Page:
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From the Clifftop

Autumal moths are appearing now, with an Autumnal Rustic and several Lunar Underwings over the last few days. A Red Underwing this morning-almost overlooked on the brick wall near the trap as usual, was my 341st species this year so far. However a first for me in larval form was this Buff- tip caterpillar that appeared on our terrace yesterday from nearby Sallows as I was counting migrants. I catch the moth quite often-perhaps I will get this one next year.

A three hour watch yesterday morning, prompted by Andrew Grace's splendid find of 3 Ortolan Buntings in HCPNR the previous day, was quite productive, with 830 House Martins W, a Tree Pipit and 6 Grey Wagtails in, and two unusual clifftop records-a Corn Bunting flying strongly west, and a Nuthatch dropping into next door's pine tree.

Later in the morning I took part in the Friends of HCPNR Warren Glen "experts event". No less than 41 people attended and learnt much about the history, invertebrates s and plants of this area, but there wasn't much for this " bird expert " to do as all migration had ceased by the 10.30 start.  [That's why the next event, the Autumn Migration Watch on Oct 13, starts at 0800 !]


Box moth

This box moth was caught by James Tomlinson in Rye a couple of nights ago. First found as an adult in the UK in 2008 (with the larvae first found in 2011), this species has spread rapidly and is now relatively common in the south-east (James said he has caught quite a few recently). As the name suggests the larvae of this species feed on box and can be something of a pest. The Royal Horticultural Society is undertaking a survey of this species and are asking that any sightings are reported  (see here). 


From the Clifftop

The last two mornings have been unsuitable for migration past the clifftop-windy or raining-but this morning was clear and calm, though  decidedly chilly. Quite an autumnal feel to the day, with some  appropriate birds in small numbers- the first Siskins, Reed Bunting and incoming Chaffinches. Most  of the migrants were Meadow Pipits:140 in then W in 1.75 hrs, also 9 Yellow and 3 Grey Wagtails. Just a few Swallows and House Martins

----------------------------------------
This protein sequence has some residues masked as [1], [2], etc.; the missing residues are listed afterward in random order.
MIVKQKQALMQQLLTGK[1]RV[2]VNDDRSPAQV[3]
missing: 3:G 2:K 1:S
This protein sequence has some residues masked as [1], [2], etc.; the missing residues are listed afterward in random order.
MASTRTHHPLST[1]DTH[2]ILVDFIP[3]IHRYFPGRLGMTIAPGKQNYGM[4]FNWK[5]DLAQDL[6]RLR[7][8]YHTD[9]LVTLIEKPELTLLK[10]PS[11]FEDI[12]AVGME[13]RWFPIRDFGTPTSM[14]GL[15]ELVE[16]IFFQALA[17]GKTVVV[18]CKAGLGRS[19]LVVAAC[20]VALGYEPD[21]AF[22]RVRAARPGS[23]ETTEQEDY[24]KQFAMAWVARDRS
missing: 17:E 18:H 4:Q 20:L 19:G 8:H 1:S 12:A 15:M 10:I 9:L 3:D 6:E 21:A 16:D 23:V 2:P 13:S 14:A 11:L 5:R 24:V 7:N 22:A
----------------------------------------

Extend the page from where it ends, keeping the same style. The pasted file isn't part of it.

Rye Harbour

Highlights today at Castle Water included six great white egret, eight ruff, five black-tailed godwit, two each of little ringed plover, marsh harrier and green sandpiper and singles of common sandpiper and greenshank, while a young peregrine was seen on Flat Beach and several wheatear were present along the fence line to the north of the beach road. Other notable sightings over the last few days have included spotted redshank on the pool to the south-east of Harbour Farm Barns and immature garganey at Castle Water.


Genesis of an Open Pit?

In recent years changes in coast defence practices have resulted in more shingle moving around the coast, and in 2015 I photographed a new saline lagoon that had formed just south of the Dungeness lifeboat Station (first photo).  I was hoping that this might be the start of a new generation of pits.  Instead it has been largely infilled by shingle washed over the coastal ridge in storms (see second photo).  It seems that the process of pit formation is precarious, new pits are prone to being infilled in their early years.  It may well suggest that when the Open Pits formed this was in a time when prodigeous volumes of shingle were coming around the coast, building up the young shingle beach rapidly so that the new ponds were no longer at risk from infill.  Certainly some of the Open Pits formed during a period of dramatic coastal erosion in the 13th Century when the town of Old Winchelsea was washed away by storm conditions.


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